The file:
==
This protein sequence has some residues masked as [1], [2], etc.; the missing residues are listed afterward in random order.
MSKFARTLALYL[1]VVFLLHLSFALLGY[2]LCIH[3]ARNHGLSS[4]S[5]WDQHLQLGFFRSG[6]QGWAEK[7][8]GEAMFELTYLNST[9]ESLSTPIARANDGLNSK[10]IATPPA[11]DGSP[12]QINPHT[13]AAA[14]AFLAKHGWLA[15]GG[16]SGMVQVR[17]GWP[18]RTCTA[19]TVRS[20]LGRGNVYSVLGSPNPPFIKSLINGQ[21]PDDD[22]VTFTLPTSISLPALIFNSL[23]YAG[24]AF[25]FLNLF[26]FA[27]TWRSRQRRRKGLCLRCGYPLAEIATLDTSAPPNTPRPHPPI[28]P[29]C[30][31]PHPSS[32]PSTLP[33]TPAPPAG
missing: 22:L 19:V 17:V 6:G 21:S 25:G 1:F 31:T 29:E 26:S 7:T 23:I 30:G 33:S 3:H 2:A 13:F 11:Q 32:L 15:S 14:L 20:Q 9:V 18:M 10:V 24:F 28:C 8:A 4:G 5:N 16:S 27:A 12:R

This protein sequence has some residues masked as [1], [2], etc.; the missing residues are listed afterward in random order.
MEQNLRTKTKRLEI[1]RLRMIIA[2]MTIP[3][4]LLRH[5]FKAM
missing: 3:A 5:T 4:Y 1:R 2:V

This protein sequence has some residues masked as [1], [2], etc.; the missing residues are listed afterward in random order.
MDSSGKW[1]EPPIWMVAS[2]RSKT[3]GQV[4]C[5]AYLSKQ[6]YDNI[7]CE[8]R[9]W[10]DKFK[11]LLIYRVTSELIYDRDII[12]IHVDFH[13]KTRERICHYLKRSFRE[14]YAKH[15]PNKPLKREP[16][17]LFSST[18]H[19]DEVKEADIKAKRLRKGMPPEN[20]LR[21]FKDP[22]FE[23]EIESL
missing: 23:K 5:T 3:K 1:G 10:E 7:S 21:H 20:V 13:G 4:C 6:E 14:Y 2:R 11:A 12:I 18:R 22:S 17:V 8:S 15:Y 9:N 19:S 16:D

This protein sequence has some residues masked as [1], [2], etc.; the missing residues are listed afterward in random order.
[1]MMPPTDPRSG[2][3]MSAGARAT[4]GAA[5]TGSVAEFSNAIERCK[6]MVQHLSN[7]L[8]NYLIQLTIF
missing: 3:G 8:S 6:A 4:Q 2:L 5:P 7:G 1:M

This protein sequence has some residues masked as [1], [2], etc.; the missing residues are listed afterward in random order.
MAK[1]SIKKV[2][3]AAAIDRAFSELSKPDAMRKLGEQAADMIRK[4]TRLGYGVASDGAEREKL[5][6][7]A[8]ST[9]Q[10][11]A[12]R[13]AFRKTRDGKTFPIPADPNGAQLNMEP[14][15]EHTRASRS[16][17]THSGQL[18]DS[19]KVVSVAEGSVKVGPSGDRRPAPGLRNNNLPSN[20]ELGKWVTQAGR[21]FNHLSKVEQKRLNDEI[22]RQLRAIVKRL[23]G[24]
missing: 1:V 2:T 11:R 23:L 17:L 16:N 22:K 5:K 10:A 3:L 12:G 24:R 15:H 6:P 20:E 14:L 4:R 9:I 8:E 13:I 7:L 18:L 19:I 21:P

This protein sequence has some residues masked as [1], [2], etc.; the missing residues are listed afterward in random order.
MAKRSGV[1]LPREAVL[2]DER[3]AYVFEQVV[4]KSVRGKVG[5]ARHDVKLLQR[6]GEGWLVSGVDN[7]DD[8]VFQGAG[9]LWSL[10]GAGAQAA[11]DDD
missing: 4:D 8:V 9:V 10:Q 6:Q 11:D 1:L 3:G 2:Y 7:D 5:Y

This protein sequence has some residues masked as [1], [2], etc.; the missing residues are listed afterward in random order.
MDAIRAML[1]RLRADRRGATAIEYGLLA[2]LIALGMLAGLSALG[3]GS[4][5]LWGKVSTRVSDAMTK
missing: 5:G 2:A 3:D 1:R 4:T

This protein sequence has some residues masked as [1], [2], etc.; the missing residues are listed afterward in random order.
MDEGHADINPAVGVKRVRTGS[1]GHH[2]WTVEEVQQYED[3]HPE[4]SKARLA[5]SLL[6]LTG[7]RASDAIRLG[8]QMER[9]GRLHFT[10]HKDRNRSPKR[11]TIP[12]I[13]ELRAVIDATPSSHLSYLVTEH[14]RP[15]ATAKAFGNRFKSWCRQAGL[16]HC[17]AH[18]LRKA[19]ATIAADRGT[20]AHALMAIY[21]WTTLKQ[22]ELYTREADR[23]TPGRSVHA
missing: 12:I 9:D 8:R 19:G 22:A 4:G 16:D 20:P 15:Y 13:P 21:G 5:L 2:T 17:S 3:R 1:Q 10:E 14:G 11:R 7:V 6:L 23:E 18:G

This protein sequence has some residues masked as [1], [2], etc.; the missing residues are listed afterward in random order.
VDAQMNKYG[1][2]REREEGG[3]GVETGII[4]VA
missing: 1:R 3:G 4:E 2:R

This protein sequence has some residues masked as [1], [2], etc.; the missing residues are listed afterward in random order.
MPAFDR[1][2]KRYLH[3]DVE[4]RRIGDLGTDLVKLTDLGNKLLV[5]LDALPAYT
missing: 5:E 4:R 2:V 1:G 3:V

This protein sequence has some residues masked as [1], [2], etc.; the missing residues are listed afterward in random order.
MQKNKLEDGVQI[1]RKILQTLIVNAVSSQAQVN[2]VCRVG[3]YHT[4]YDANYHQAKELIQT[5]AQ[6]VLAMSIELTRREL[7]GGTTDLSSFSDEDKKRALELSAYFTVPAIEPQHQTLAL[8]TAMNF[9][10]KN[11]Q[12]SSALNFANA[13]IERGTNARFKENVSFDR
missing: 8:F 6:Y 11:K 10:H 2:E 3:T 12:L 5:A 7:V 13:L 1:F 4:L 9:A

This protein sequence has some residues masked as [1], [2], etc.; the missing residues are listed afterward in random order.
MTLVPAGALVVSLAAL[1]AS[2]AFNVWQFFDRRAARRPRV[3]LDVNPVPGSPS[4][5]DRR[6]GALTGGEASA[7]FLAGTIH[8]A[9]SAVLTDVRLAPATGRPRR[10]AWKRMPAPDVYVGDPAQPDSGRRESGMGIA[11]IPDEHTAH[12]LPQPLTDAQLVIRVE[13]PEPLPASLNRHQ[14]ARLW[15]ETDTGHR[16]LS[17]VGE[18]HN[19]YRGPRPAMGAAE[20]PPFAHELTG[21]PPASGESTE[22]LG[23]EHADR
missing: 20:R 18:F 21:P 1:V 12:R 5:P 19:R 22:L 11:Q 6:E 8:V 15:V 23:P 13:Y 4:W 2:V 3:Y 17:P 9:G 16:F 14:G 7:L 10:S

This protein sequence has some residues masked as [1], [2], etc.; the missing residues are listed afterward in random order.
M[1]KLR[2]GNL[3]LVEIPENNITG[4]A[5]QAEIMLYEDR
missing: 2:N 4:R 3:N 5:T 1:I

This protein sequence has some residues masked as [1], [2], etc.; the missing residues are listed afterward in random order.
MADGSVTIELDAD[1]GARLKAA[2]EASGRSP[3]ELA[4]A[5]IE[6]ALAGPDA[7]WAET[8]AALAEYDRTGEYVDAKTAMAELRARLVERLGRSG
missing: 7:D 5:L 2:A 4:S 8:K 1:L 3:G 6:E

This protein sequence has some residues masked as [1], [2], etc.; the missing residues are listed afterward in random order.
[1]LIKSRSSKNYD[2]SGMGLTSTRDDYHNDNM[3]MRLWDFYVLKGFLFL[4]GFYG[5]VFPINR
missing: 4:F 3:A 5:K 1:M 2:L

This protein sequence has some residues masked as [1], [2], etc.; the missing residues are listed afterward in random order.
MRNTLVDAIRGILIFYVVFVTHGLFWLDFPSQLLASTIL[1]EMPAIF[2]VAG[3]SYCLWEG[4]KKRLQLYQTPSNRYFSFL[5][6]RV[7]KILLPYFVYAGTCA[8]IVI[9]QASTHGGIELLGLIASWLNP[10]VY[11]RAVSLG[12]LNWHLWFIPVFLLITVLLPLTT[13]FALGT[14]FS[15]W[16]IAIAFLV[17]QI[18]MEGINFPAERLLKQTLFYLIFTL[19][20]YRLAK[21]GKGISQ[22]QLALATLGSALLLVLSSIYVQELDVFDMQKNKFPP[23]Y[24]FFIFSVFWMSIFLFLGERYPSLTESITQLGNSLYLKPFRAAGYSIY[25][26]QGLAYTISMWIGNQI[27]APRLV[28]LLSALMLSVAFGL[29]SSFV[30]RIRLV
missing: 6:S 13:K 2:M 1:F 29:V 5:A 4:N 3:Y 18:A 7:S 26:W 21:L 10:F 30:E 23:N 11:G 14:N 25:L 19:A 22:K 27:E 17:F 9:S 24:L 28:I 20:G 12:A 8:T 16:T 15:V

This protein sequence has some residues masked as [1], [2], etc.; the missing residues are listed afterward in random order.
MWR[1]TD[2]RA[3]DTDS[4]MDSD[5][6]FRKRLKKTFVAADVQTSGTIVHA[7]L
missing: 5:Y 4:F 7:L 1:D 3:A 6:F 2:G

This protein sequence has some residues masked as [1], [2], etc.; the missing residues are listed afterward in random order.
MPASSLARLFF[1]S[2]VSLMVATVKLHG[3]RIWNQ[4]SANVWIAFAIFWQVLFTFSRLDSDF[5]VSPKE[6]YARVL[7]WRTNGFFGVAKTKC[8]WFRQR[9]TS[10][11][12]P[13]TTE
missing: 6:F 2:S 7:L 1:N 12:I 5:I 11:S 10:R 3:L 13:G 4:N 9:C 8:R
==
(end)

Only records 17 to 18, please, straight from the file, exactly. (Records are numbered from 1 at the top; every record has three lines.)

This protein sequence has some residues masked as [1], [2], etc.; the missing residues are listed afterward in random order.
MWR[1]TD[2]RA[3]DTDS[4]MDSD[5][6]FRKRLKKTFVAADVQTSGTIVHA[7]L
missing: 5:Y 4:F 7:L 1:D 3:A 6:F 2:G

This protein sequence has some residues masked as [1], [2], etc.; the missing residues are listed afterward in random order.
MPASSLARLFF[1]S[2]VSLMVATVKLHG[3]RIWNQ[4]SANVWIAFAIFWQVLFTFSRLDSDF[5]VSPKE[6]YARVL[7]WRTNGFFGVAKTKC[8]WFRQR[9]TS[10][11][12]P[13]TTE
missing: 6:F 2:S 7:L 1:N 12:I 5:I 11:S 10:R 3:L 13:G 4:N 9:C 8:R